Tomorrow kicks off Cloudflare's Privacy & Compliance Week. Over the course of the week, we'll be announcing ways that our customers can use our service to ensure they are in compliance with an increasingly complicated set of rules and laws around the world.

Early in Cloudflare's history, when Michelle, Lee, and I were talking about the business we wanted to build, we kept coming back to the word trust. We realized early on that if we were not trustworthy then no one would ever choose to route their Internet traffic through us. Above all else, we are in the trust business.

Every employee at Cloudflare goes through orientation. I teach one of the sessions titled "What Is Cloudflare?" I fill several white boards with notes and diagrams talking about where we fit in to the market. But I leave one for the end so I can write the word TRUST, in capital letters, and underline it three times. Trust is the foundation of our business.

Standing Up For Our Customers from Our Early Days

That's why we've made decisions that other companies may not have. In January 2013 the FBI showed up at our door with a National Security Letter requesting information on a customer. It was incredibly scary.

We had fewer than 30 employees at the time. The agents, while professional, were incredibly intimidating. And the letter ordered us to turn over information and forbid us from discussing it with anyone other than our attorneys.

There's a proper role for law enforcement, but National Security Letters, which at the time had almost no oversight, could be written and enforced by a single branch of the US government, and gagged recipients from talking about them indefinitely, ran counter to the foundational principles of due process. So we decided to sue the United States government.

I am thankful for Cloudflare's Board for encouraging us to always fight for our principles. I am also thankful for the Electronic Frontier Foundation, who served as our attorneys in the case. It took several years, and we were gagged from talking about it until 2017, but ultimately the FBI withdrew the letter and Congress has taken steps to reform the law and ensure better oversight. There is a proper role for law enforcement, but when it crosses a line and infringes on basic principles of due process, then we believe it's important to challenge it.

It's all about trust.

Recognizing It’s Not Our Data

The same is true for the commercial side of our business. As soon as Cloudflare took off, the ad tech companies came knocking: "Do you have any idea how much you could make if you just let us cookie and retarget individuals passing through your network?" I took a lot of those meetings in our early days, but always came away feeling uneasy. Talking through it with Michelle she concisely expressed why we have never been in the advertising business: "It's not our data."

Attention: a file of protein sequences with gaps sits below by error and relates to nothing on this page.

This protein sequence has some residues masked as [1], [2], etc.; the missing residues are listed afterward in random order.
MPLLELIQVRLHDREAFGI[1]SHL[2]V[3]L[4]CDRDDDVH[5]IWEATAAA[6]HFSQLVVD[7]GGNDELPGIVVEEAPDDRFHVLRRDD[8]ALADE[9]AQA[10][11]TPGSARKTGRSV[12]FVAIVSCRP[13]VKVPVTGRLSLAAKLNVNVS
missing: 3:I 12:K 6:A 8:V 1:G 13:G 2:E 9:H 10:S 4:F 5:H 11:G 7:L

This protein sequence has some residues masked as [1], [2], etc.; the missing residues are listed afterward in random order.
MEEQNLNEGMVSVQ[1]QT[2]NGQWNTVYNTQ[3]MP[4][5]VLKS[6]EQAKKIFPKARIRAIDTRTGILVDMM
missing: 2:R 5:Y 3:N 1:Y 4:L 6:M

And that's right. For our customers who do run ads on their sites, if we sold the data then we'd effectively be undercutting them. And, more fundamentally, if we were some invisible service that tracked you online without your knowledge then that would fail the creepiness test. While we believe there can be good ad-supported businesses, Cloudflare will never be one.

As a result, we've always seen any personally identifiable information that passes through our network as a toxic asset. That can be a tension because we are a security company and part of security requires us to be able to know, for instance, if a particular IP address is sending DDoS traffic. But we've invested in implementing or inventing technologies — like Universal SSL, Privacy Pass, Encrypted DNS, and ESNI — that keep your private data private, including from us.

Again, it's all about trust.

Privacy In Our DNA

While Cloudflare started in California, we have had a global perspective from our earliest days. Today, nearly half of our C-level executives are Europeans, including our CTO, CIO, and CFO. Michelle, my co-founder and Cloudflare's COO, is Canadian, a country that shares many of Europe's values around privacy. We have offices around the world and far more engineers working outside of Silicon Valley than inside of it.

I wrote the first version of our Privacy Policy in early 2010, before we signed up our first customer. It included from the first draft this clear statement: "Cloudflare will not sell, rent, or give away any of your personal information without your consent. It is our overriding privacy principle that any personal information you provide to us is just that: private." That is still true today. While other tech companies have made their policies more flexible over time, we've made ours stricter, including committing to a list of things we have never done and will fight like hell to never do: